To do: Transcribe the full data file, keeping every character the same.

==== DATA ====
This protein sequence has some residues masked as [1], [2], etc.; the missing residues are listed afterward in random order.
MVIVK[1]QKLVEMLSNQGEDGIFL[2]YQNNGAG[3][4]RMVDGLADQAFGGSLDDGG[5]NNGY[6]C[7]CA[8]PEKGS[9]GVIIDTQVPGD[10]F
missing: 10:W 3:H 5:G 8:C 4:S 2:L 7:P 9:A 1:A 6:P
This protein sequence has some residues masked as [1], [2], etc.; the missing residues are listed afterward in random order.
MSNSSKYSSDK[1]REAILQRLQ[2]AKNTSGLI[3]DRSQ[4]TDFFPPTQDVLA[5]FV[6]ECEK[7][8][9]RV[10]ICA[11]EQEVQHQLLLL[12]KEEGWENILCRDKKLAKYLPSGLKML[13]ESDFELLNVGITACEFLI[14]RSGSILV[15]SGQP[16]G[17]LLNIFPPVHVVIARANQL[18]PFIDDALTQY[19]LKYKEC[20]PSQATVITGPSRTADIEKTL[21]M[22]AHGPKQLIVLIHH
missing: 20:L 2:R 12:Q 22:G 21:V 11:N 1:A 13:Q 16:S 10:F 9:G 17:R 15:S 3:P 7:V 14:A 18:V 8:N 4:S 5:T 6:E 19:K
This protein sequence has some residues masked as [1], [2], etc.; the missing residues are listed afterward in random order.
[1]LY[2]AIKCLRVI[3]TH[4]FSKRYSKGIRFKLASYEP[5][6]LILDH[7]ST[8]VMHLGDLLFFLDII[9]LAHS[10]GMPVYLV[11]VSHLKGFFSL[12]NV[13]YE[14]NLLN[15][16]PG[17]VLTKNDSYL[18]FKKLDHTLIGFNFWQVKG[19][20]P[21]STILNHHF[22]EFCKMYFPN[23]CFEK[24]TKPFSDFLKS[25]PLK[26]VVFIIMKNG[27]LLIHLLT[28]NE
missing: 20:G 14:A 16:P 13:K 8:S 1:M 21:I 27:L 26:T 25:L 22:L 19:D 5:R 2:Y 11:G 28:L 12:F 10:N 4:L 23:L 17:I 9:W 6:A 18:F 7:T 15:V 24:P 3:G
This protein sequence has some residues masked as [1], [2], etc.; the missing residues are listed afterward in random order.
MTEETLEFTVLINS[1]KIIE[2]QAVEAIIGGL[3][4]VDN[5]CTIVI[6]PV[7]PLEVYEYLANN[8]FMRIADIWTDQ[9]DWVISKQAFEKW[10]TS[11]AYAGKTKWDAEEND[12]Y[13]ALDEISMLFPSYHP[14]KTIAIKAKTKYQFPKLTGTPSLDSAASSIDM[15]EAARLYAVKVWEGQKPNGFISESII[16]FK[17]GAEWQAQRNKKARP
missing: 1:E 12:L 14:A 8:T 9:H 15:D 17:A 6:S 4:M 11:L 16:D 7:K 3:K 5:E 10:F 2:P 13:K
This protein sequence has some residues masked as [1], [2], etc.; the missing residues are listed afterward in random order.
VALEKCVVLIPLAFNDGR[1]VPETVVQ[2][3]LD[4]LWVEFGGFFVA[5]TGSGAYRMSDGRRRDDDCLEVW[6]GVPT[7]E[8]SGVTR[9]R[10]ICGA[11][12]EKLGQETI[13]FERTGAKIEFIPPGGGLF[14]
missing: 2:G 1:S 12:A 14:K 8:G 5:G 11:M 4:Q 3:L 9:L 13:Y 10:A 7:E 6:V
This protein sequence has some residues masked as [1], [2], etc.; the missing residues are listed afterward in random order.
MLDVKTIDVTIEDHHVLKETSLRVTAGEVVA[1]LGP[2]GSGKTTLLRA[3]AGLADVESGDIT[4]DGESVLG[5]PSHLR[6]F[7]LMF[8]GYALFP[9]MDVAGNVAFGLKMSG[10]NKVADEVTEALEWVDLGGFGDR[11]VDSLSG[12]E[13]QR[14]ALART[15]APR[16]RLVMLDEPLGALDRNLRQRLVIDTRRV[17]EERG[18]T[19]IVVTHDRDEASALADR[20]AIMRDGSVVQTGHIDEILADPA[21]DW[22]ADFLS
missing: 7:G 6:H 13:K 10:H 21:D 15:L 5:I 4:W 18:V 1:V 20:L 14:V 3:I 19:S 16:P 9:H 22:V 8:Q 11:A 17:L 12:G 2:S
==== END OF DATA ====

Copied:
This protein sequence has some residues masked as [1], [2], etc.; the missing residues are listed afterward in random order.
MVIVK[1]QKLVEMLSNQGEDGIFL[2]YQNNGAG[3][4]RMVDGLADQAFGGSLDDGG[5]NNGY[6]C[7]CA[8]PEKGS[9]GVIIDTQVPGD[10]F
missing: 10:W 3:H 5:G 8:C 4:S 2:L 7:P 9:A 1:A 6:P
This protein sequence has some residues masked as [1], [2], etc.; the missing residues are listed afterward in random order.
MSNSSKYSSDK[1]REAILQRLQ[2]AKNTSGLI[3]DRSQ[4]TDFFPPTQDVLA[5]FV[6]ECEK[7][8][9]RV[10]ICA[11]EQEVQHQLLLL[12]KEEGWENILCRDKKLAKYLPSGLKML[13]ESDFELLNVGITACEFLI[14]RSGSILV[15]SGQP[16]G[17]LLNIFPPVHVVIARANQL[18]PFIDDALTQY[19]LKYKEC[20]PSQATVITGPSRTADIEKTL[21]M[22]AHGPKQLIVLIHH
missing: 20:L 2:R 12:Q 22:G 21:V 11:N 1:A 13:Q 16:S 10:F 9:G 17:R 15:S 3:P 7:V 14:A 18:V 8:N 4:S 5:T 6:E 19:K
This protein sequence has some residues masked as [1], [2], etc.; the missing residues are listed afterward in random order.
[1]LY[2]AIKCLRVI[3]TH[4]FSKRYSKGIRFKLASYEP[5][6]LILDH[7]ST[8]VMHLGDLLFFLDII[9]LAHS[10]GMPVYLV[11]VSHLKGFFSL[12]NV[13]YE[14]NLLN[15][16]PG[17]VLTKNDSYL[18]FKKLDHTLIGFNFWQVKG[19][20]P[21]STILNHHF[22]EFCKMYFPN[23]CFEK[24]TKPFSDFLKS[25]PLK[26]VVFIIMKNG[27]LLIHLLT[28]NE
missing: 20:G 14:A 16:P 13:K 8:S 1:M 21:I 27:L 26:T 25:L 22:L 19:D 5:R 2:Y 11:G 28:L 12:F 10:N 4:L 23:L 17:I 9:W 6:A 18:F 7:T 15:V 24:P 3:G
This protein sequence has some residues masked as [1], [2], etc.; the missing residues are listed afterward in random order.
MTEETLEFTVLINS[1]KIIE[2]QAVEAIIGGL[3][4]VDN[5]CTIVI[6]PV[7]PLEVYEYLANN[8]FMRIADIWTDQ[9]DWVISKQAFEKW[10]TS[11]AYAGKTKWDAEEND[12]Y[13]ALDEISMLFPSYHP[14]KTIAIKAKTKYQFPKLTGTPSLDSAASSIDM[15]EAARLYAVKVWEGQKPNGFISESII[16]FK[17]GAEWQAQRNKKARP
missing: 1:E 12:L 14:A 8:T 9:H 15:D 17:A 6:S 4:M 11:L 16:D 7:K 3:K 5:E 10:F 2:P 13:K
This protein sequence has some residues masked as [1], [2], etc.; the missing residues are listed afterward in random order.
VALEKCVVLIPLAFNDGR[1]VPETVVQ[2][3]LD[4]LWVEFGGFFVA[5]TGSGAYRMSDGRRRDDDCLEVW[6]GVPT[7]E[8]SGVTR[9]R[10]ICGA[11][12]EKLGQETI[13]FERTGAKIEFIPPGGGLF[14]
missing: 2:G 1:S 12:A 14:K 8:G 5:G 11:M 4:Q 3:L 9:L 13:Y 10:A 7:E 6:V
This protein sequence has some residues masked as [1], [2], etc.; the missing residues are listed afterward in random order.
MLDVKTIDVTIEDHHVLKETSLRVTAGEVVA[1]LGP[2]GSGKTTLLRA[3]AGLADVESGDIT[4]DGESVLG[5]PSHLR[6]F[7]LMF[8]GYALFP[9]MDVAGNVAFGLKMSG[10]NKVADEVTEALEWVDLGGFGDR[11]VDSLSG[12]E[13]QR[14]ALART[15]APR[16]RLVMLDEPLGALDRNLRQRLVIDTRRV[17]EERG[18]T[19]IVVTHDRDEASALADR[20]AIMRDGSVVQTGHIDEILADPA[21]DW[22]ADFLS
missing: 7:G 6:H 13:K 10:H 21:D 15:L 5:I 4:W 18:V 1:V 20:L 14:V 3:I 19:S 16:P 9:H 22:V 8:Q 11:A 17:L 12:G 2:S